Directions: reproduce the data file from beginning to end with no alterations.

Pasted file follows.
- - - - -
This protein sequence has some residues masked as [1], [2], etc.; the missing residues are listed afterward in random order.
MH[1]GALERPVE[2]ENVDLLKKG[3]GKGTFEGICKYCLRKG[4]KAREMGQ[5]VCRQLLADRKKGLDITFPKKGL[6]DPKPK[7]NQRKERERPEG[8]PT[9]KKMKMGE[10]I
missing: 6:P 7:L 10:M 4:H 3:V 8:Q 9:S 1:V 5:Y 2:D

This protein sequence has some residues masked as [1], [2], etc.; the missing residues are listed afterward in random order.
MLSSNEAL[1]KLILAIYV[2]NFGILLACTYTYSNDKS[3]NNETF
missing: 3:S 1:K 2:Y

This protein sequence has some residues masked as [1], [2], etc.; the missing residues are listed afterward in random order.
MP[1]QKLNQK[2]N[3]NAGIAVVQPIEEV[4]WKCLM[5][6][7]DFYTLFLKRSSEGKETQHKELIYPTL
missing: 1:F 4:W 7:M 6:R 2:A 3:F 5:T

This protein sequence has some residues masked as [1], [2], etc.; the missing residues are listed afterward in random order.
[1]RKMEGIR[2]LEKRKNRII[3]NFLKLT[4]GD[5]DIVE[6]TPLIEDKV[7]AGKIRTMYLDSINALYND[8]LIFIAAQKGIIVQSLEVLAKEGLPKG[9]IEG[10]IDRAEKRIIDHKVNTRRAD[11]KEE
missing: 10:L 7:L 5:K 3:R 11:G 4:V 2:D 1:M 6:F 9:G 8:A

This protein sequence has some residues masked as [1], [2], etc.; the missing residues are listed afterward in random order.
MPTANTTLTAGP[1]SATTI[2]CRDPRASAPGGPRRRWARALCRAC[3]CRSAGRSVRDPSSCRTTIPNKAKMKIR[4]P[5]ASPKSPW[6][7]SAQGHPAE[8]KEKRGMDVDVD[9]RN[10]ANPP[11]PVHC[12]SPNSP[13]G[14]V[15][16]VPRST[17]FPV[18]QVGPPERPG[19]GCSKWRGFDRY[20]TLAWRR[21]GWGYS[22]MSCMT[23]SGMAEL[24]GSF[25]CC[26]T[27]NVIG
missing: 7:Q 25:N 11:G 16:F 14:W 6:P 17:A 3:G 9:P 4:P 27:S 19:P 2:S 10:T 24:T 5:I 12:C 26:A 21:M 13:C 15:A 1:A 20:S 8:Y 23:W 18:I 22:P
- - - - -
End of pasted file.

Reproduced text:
This protein sequence has some residues masked as [1], [2], etc.; the missing residues are listed afterward in random order.
MH[1]GALERPVE[2]ENVDLLKKG[3]GKGTFEGICKYCLRKG[4]KAREMGQ[5]VCRQLLADRKKGLDITFPKKGL[6]DPKPK[7]NQRKERERPEG[8]PT[9]KKMKMGE[10]I
missing: 6:P 7:L 10:M 4:H 3:V 8:Q 9:S 1:V 5:Y 2:D

This protein sequence has some residues masked as [1], [2], etc.; the missing residues are listed afterward in random order.
MLSSNEAL[1]KLILAIYV[2]NFGILLACTYTYSNDKS[3]NNETF
missing: 3:S 1:K 2:Y

This protein sequence has some residues masked as [1], [2], etc.; the missing residues are listed afterward in random order.
MP[1]QKLNQK[2]N[3]NAGIAVVQPIEEV[4]WKCLM[5][6][7]DFYTLFLKRSSEGKETQHKELIYPTL
missing: 1:F 4:W 7:M 6:R 2:A 3:F 5:T

This protein sequence has some residues masked as [1], [2], etc.; the missing residues are listed afterward in random order.
[1]RKMEGIR[2]LEKRKNRII[3]NFLKLT[4]GD[5]DIVE[6]TPLIEDKV[7]AGKIRTMYLDSINALYND[8]LIFIAAQKGIIVQSLEVLAKEGLPKG[9]IEG[10]IDRAEKRIIDHKVNTRRAD[11]KEE
missing: 10:L 7:L 5:K 3:R 11:G 4:V 2:D 1:M 6:F 9:G 8:A

This protein sequence has some residues masked as [1], [2], etc.; the missing residues are listed afterward in random order.
MPTANTTLTAGP[1]SATTI[2]CRDPRASAPGGPRRRWARALCRAC[3]CRSAGRSVRDPSSCRTTIPNKAKMKIR[4]P[5]ASPKSPW[6][7]SAQGHPAE[8]KEKRGMDVDVD[9]RN[10]ANPP[11]PVHC[12]SPNSP[13]G[14]V[15][16]VPRST[17]FPV[18]QVGPPERPG[19]GCSKWRGFDRY[20]TLAWRR[21]GWGYS[22]MSCMT[23]SGMAEL[24]GSF[25]CC[26]T[27]NVIG
missing: 7:Q 25:N 11:G 16:F 14:W 6:P 17:A 3:G 9:P 4:P 27:S 19:P 2:S 10:T 24:T 5:I 12:C 26:A 21:M 13:C 15:A 1:A 20:S 8:Y 23:W 18:I 22:P